Blog: A New Idea to Get Kids Active | Athletic Business

Blog: A New Idea to Get Kids Active

I'm a big proponent of keeping kids active. And I don't care how gimmicky the premise is, getting kids moving and keeping them moving -- well, that's always a win.

Of course, it's also a challenge. Kids don't want to exercise if they think of it as drudgery. That's just the way they're made. (We adults are made that way too, for that matter, but kids are way more vocal about it). So the challenge becomes finding ways to create forms of physical activity that kids can get excited about. And just about every sport has risen to the occasion on this, developing programs designed to stimulate kids' interests and imaginations.

One of these trends is obstacle course racing or OCR. Or to be more precise, mini-obstacle racing. You've all heard about regular obstacle racing, but this is the junior version of the program, which includes shorter courses and more manageable (translation: less scary) obstacles, so that children can take part. Proponents of OCR say kids see their parents and older siblings competing in adult obstacle races, and want to do the same thing. According to them, it's a way of letting them try their wings in a controlled environment.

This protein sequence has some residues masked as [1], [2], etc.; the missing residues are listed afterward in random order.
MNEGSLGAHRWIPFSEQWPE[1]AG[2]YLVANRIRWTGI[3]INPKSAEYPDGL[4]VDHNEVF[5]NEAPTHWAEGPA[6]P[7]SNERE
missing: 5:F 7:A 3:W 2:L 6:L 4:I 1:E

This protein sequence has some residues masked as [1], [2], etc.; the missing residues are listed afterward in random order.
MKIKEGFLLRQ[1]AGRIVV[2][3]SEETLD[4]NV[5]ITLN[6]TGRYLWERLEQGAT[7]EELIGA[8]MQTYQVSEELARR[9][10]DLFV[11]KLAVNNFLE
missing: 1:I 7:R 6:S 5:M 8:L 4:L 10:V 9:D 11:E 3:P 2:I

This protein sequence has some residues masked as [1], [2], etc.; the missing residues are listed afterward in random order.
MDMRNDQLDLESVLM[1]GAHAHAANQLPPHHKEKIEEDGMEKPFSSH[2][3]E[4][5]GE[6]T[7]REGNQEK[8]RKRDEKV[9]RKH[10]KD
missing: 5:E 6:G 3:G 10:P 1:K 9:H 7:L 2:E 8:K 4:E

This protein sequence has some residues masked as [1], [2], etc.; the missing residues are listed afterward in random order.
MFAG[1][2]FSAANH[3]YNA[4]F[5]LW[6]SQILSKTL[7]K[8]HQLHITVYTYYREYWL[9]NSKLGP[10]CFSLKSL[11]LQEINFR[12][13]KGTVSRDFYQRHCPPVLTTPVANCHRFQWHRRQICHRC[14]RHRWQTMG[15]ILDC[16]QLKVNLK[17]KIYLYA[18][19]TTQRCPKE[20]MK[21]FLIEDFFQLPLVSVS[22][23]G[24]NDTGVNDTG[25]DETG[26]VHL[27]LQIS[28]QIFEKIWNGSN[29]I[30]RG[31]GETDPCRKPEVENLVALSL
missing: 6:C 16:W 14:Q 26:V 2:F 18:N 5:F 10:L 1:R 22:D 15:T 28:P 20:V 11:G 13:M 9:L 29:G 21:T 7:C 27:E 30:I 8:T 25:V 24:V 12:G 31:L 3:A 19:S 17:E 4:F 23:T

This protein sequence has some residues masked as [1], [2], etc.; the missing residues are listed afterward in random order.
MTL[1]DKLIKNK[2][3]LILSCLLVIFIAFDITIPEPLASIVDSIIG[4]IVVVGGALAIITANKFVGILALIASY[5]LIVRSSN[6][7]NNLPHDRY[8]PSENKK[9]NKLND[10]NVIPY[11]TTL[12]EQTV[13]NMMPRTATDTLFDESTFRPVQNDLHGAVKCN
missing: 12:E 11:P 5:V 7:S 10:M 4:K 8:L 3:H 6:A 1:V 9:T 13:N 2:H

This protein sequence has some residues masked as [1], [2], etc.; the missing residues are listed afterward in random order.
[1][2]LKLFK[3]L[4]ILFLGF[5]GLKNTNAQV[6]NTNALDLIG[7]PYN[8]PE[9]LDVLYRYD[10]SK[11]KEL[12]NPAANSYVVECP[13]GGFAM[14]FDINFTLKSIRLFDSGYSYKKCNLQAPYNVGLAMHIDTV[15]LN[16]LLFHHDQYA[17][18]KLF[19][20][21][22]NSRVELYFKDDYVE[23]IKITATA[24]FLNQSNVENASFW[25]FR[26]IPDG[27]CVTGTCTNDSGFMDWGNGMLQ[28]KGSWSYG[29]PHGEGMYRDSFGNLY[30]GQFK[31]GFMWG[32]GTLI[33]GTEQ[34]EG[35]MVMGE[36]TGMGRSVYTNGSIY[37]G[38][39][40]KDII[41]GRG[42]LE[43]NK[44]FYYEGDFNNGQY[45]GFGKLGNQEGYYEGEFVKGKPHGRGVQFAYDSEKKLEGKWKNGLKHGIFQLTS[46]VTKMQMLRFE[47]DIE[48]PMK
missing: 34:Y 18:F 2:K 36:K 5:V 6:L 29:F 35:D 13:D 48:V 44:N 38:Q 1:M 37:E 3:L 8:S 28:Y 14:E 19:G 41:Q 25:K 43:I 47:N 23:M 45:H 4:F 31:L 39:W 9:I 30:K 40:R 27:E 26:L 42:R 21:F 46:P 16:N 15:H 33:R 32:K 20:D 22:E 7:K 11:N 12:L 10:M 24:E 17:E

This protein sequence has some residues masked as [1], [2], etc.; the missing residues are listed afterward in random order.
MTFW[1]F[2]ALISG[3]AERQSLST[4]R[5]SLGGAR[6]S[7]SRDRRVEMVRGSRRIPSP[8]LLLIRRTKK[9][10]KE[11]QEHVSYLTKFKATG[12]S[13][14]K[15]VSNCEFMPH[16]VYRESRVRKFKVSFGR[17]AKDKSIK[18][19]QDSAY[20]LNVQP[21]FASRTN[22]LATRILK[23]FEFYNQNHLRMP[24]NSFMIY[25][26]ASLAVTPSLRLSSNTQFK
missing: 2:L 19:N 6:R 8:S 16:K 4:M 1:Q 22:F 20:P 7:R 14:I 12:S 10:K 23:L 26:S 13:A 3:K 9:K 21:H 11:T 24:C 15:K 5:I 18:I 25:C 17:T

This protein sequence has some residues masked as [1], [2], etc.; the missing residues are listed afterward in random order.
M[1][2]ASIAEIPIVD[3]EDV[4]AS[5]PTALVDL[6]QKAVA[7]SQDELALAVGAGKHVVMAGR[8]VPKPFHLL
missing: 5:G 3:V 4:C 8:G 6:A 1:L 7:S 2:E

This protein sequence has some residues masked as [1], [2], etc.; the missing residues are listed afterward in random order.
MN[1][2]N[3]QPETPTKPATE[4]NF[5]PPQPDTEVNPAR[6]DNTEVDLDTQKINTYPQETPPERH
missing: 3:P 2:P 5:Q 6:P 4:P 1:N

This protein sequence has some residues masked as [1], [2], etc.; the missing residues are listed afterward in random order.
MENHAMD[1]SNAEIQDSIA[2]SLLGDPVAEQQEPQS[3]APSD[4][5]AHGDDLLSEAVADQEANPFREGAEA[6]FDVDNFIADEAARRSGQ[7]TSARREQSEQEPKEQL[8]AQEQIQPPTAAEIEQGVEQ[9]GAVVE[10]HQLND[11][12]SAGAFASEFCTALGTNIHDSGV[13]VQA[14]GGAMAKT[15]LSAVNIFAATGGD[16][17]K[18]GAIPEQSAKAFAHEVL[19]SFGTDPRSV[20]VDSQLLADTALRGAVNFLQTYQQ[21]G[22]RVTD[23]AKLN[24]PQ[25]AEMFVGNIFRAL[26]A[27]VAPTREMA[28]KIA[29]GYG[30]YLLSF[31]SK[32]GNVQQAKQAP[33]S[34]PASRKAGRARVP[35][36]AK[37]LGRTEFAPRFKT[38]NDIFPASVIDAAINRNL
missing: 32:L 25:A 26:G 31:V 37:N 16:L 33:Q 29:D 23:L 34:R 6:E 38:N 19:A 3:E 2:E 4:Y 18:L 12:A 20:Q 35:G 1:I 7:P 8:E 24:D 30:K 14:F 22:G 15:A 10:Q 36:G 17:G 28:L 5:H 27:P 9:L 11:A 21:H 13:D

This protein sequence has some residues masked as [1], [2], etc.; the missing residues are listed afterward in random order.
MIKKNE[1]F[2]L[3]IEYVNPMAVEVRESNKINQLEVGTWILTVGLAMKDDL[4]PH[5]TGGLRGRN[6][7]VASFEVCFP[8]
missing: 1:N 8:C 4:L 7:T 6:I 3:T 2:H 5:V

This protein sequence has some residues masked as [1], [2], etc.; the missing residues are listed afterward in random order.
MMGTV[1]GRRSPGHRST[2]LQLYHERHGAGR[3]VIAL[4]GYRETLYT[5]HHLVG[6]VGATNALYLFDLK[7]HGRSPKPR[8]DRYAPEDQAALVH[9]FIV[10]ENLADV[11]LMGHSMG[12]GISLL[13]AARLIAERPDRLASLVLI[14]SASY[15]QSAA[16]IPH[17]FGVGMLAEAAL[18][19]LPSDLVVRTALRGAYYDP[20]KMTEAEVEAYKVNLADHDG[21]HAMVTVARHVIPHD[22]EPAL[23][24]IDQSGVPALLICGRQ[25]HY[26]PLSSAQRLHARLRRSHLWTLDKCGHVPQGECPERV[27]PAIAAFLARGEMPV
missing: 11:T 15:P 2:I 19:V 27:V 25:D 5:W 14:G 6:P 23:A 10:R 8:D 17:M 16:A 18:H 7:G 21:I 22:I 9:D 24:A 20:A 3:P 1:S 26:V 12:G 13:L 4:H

The Spartan Kids race, brought to you by the same people who put on the grown-up Spartan races -- has two age-group versions. The Junior Spartans obstacle course race is for kids ages 4-8, and the Varsity Spartans race is for ages 9-13. A video on the site shows kids running up hills and through mud, as well as crawling under and through various obstacles. All kids get a T-shirt and a finisher's medal, and proceeds benefit a charity that supports kids' fitness.

It's not by any means the only event, though. All over, it seems, events are capitalizing on kids' love of getting dirty, having fun and running around. The Dirty Pumpkin Run, for example, features an event for "mini-mudders" ages 4-7.

So there you go. A serious wow factor, and a bragging point for kids to impress their friends at school or on the playground. We've already seen triathlons offered strictly for kids, so perhaps this is another weapon in arsenal when it comes to the war on childhood obesity.

But then again, I'm not a parent. If you are, I'm asking you to check out the site and the video and then to weigh in. Would you encourage your kid to try this out? Would you stick with a more traditional form of exercise? Or would you wait and see if your kid heard about this from a friend or classmate, and wanted to participate? You're the parent - and if you're reading this, you have an interest in fitness too. Let's hear your thoughts.

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